This month I chatted with a hiring manager who was recruiting 60 staff for a brand new store (part-time to management).
Naturally very curious, I asked the hiring manager to share some insights on the interview process and outcomes.
To support this mass recruitment a variety of interviews were held with candidates, including telephone, individual face-to-face, and group-based.
Her overall impression of candidates? Not good. She felt like too many candidates lacked interview savvy and often erred with easily avoidable mistakes.
Some of the worst offences:
❌ Not listening. People rushed to answer or jumped in too quickly instead of really listening to what was being asked.
A better tactic is to grant yourself a pause after each question to ponder an appropriate response. It is OK to take a moment to gather your thoughts. Better to compose a solid answer than miss the point entirely.
❌ Speaking over the interviewer. Eventually, the interviewer stopped trying to compete with those who weren’t interested in engaging, and gave up.
Be courteous and don’t let your nerves turn you into a motor mouth. Take time to absorb everything that is being shared and asked *before* speaking. This gives everyone a chance to speak and feel heard during the process and the interview can better analyze answers.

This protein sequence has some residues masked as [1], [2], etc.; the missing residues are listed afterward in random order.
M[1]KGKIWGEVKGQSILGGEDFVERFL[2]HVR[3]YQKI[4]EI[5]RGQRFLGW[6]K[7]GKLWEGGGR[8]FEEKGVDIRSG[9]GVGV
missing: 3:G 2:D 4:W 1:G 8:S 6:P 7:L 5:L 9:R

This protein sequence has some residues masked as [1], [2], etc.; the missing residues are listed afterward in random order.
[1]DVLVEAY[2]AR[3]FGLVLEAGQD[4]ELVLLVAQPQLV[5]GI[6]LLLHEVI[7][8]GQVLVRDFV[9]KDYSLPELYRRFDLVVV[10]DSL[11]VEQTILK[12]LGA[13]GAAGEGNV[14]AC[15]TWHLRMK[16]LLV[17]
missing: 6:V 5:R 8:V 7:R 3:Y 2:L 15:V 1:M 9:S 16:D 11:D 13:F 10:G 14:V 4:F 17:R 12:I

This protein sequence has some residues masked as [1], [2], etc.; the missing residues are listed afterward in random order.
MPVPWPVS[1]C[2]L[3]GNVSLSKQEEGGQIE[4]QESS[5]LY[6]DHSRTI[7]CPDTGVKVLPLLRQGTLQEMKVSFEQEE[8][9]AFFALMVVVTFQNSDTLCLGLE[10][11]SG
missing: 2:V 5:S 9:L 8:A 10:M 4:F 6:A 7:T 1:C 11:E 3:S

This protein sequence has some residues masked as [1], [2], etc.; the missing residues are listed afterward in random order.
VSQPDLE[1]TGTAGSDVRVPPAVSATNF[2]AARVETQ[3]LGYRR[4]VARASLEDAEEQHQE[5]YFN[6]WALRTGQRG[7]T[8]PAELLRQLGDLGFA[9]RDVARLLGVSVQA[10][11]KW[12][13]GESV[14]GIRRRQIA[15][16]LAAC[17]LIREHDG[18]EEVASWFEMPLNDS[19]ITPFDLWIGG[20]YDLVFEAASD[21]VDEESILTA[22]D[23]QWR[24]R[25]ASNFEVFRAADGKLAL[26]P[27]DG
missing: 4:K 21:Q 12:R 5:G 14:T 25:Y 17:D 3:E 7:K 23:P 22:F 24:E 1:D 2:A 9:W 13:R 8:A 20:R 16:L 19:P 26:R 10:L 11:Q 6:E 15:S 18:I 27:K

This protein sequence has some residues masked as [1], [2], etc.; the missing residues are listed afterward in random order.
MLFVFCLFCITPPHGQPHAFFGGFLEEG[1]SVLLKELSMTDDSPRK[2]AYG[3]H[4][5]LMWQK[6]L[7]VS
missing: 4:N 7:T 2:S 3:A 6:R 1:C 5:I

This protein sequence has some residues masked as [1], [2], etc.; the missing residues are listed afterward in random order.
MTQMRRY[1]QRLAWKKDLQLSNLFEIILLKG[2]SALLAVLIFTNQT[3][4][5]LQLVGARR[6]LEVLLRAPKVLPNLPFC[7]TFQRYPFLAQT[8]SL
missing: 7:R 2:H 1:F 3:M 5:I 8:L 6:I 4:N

❌ Too many ‘likes’. This challenge seemed to plague the younger generation who were unaware of how unprofessional they sounded.
If interview jitters cause you to ‘like‘ or ‘um‘ some practice can smooth out these distractions. It is common for these additives to slip into speech during a thought process, but without conscious thought you likely won’t notice them – and they can become extremely distracting.
❌ Showing up in dirty or wrinkled clothes. “Like, really?”
How to dress for an interview is a hot topic and there are lots of factors to take into consideration, but showing up completely unpresentable is not acceptable. No interviewer is going to be able to overlook this. Always do your best to look professional. Always.
❌ Lack of results in answers. When pressed to provide specific examples of times they excelled, answers were vague, generalized, and unprepared.
This common mistake needs the most attention because without solid examples to share, you won’t be able to win the interviewer over. The entire point of an interview is to fully flesh out your capabilities and provide proof of the skills you claim to have. Spend time before every interview considering your value and how your value can benefit the employer. Then compose and practice examples that best demonstrate this value in relation to the role.
The hiring manager’s biggest recommendation to job seekers, of all levels? Prepare, practice, and be professional! It seems obvious, but she honestly felt that less than HALF of all interviewees performed well. Ouch.
Visit me online at: www.CareerImpressions.ca to learn more about my award-winning resume writing, interview coaching, and job search strategies for top professionals and executives located across Canada and the USA.